Southern Cultures 8.1 (2002) 1-2
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Letters to the Editor
Capital "S" Not Required--Since 1861
When compiling our "Letters to the Editors" we typically go leafing through the previous few weeks' worth of mail to find the best to print for our audience. We begin filled with hope and good will. Usually, we look first for those notes that have been signed and addressed, if for no other reason than to make sure that at least some of the readers kind enough to take the time to write us get a little recognition. However, much of the material we receive comes without signature.
We've found that there's no real rhyme or reason to what will provoke our readers to write us with or without a John Hancock. And although it's against editorial policy at many publications to print anonymous letters, we'd hate to deny our readers these flashes of color. As you'll see from the letters below, we've managed to do a good job of irritating some of you. Apparently, for a few people we've become something like your grade-school best friend's little brother, poking your ribs just when you've gotten a little comfortable or turning the squirt gun on your eye without warning.
We close with two pieces of another type of correspondence--signed letters--which nonetheless still take us to task, and which also are designed to enlighten us, to lift us out of the dark cave in which we work, or at least to wrestle away the squirt gun for a while. Enjoy. We even take the opportunity to respond to the last letter and explain just why we don't capitalize our readers or ourselves.
"This is an insult to my intelligence."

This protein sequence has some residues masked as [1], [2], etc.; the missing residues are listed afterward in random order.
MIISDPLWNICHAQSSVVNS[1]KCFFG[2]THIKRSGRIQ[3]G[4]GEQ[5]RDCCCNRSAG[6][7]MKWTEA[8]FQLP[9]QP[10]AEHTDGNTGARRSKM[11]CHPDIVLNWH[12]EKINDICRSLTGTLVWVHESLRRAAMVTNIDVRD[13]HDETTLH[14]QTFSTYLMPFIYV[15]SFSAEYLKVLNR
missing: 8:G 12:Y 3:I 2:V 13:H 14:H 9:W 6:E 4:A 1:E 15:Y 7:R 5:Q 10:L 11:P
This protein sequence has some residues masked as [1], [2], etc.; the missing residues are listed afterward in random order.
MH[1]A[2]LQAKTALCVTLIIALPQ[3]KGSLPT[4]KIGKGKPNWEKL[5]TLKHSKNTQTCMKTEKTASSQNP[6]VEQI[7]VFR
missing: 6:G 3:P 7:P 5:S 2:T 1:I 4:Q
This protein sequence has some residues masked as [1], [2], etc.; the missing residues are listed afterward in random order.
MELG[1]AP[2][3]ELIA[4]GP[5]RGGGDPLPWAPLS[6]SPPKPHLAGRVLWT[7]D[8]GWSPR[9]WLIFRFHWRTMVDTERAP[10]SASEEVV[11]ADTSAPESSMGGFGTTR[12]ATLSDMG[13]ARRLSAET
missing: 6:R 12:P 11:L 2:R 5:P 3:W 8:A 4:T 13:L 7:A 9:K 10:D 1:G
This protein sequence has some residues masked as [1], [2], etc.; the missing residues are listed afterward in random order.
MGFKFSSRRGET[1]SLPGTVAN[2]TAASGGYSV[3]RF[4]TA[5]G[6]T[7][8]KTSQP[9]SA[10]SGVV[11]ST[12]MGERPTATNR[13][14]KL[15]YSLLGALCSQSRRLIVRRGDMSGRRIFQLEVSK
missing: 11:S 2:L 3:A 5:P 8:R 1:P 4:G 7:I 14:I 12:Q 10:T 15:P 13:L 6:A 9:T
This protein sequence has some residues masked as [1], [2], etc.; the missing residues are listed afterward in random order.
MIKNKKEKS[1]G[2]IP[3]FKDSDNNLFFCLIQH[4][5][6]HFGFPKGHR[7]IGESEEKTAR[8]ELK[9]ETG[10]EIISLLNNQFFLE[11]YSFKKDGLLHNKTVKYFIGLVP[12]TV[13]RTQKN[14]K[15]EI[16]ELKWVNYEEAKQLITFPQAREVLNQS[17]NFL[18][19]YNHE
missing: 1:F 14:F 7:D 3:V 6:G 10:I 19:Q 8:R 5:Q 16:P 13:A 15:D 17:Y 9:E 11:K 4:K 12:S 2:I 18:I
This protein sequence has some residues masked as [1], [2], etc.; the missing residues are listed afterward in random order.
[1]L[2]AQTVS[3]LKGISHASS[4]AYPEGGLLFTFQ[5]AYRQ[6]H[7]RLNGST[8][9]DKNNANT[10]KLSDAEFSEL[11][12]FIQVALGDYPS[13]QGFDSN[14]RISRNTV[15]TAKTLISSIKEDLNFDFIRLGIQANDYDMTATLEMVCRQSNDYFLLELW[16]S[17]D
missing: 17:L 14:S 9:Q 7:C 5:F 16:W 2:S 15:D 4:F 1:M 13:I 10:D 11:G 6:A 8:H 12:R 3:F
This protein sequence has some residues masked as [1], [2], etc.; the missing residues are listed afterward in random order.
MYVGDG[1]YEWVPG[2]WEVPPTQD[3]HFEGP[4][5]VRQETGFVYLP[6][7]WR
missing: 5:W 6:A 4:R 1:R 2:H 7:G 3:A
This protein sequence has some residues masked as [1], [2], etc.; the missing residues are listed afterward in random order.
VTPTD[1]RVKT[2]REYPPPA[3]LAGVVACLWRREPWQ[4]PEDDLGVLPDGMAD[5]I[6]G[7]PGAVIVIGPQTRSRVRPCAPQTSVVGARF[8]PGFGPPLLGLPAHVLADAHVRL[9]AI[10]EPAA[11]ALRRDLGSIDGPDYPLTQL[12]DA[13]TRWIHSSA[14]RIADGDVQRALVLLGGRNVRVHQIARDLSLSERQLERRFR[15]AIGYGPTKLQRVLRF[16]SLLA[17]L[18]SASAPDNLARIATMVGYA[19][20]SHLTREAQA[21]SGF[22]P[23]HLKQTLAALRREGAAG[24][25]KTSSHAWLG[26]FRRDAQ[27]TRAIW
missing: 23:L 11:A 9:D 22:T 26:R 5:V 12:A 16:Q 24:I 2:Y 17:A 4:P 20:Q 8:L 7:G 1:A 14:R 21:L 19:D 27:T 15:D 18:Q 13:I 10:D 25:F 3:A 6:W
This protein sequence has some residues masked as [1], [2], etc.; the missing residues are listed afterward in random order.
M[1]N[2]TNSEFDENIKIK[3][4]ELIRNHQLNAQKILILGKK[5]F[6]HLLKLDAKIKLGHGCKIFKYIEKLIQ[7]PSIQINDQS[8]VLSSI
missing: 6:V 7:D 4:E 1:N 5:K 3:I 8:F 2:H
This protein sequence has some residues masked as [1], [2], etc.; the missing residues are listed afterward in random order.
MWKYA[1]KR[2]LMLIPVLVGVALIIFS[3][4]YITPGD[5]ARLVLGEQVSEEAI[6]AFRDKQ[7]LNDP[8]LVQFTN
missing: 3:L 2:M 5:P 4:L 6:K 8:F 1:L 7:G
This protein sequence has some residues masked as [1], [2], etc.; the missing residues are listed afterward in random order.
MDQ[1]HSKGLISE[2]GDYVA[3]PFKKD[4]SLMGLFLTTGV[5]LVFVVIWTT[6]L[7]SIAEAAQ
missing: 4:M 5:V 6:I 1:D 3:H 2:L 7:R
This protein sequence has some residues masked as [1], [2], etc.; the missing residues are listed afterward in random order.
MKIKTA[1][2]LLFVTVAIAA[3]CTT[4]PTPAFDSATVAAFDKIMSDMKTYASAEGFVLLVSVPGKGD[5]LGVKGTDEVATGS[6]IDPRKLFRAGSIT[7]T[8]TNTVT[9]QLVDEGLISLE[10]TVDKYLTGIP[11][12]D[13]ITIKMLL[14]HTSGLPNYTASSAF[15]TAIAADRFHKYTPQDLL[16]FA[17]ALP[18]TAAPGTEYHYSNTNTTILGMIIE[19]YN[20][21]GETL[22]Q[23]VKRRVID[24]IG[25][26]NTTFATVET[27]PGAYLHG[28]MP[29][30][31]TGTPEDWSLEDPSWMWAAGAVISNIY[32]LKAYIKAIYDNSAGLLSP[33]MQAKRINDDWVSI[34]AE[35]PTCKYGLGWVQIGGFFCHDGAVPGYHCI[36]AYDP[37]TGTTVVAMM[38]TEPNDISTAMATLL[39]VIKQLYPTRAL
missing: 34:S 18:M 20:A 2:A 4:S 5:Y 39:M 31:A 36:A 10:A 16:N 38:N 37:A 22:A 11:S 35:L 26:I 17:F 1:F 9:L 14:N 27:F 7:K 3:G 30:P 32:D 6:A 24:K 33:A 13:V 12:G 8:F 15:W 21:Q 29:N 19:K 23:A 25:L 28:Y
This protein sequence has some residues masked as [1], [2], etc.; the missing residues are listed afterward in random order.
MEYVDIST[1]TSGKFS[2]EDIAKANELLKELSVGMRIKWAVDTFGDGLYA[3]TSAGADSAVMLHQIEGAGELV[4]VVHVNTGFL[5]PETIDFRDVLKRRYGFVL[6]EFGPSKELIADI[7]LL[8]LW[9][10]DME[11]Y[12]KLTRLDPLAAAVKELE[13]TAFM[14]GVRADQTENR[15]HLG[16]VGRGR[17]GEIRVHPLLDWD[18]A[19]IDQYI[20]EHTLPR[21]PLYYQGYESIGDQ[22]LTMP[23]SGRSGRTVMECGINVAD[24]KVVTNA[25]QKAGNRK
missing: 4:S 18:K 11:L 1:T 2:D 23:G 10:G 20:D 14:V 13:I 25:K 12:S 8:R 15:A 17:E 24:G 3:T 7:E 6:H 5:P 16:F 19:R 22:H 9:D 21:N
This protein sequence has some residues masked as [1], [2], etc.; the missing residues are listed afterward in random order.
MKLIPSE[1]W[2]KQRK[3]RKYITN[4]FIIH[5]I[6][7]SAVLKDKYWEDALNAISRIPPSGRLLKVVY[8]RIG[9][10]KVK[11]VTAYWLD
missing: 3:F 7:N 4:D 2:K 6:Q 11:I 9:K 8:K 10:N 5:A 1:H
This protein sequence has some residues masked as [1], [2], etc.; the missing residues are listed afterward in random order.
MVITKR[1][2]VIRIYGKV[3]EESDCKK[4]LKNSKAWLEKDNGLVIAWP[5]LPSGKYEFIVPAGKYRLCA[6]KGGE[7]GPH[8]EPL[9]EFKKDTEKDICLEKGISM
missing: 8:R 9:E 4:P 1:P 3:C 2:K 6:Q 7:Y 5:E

"What could be more offensive? No further reading necessary. I just lost my lunch."
"In flipping to the credits [of the Fall 2001 issue] I was impressed that the overwhelming majority of the contributors were UNC-affiliated or otherwise North Carolinians. I can only suggest that I think your publication would do much to elevate itself if it were considerably less incestuous. The scope of work submitted and the objectivity of its evaluation would greatly improve. If the Fall 2001 issue is at all representative, it is not realistic to call your publication Southern Cultures. Rather, you represent the South's northerly tidewater states as viewed by North Carolinians primarily clustered in Chapel Hill. Dignify your title and mission statement by avoiding the Fall issue syndrome. The literary public would benefit."
Matthew Bowen, Ph.D.
"Ed Talley's comments to the Editors [in the Fall 2001 'Letters to the Editors,' under the heading 'Not Your Oxford American'] reminded me of a much more serious difference between Southern Cultures and Oxford American. Oxford American's editor, Marc Smirnoff, uses a style principle that 'Southern' and 'Southerner' are always capitalized. Though he may be a Yankee, at least Mr. Smirnoff leads Oxford American with due respect to the South and its peoples and its cultures. On the other hand Southern Cultures deems the very subject matter of its existence to be unworthy of capitalization. Is this due to the style manual that you use, or is it due to some form of political correctness? Or, maybe even worse, are you kowtowing to [End Page 1] Big Brother Bill Gates's software and its grievous limitations with capitalization? It seems that you should be smart enough to get together with some of your Southern academicians and literati and produce an acceptable Southern writing style guide."
J. M. M. Harrison
Dry Branch, Georgia
Ed. note: We follow The Chicago Manual of Style's recommendation, but we also believe that truly southern southerners haven't needed capitalization since the early days of the Confederacy. They simply understand and embody these words, confidently, without need of outside reinforcement or false esteem. We'll leave gratuitous capitalization for other publications, including those that are still trying to figure out just what makes a southerner southern. We...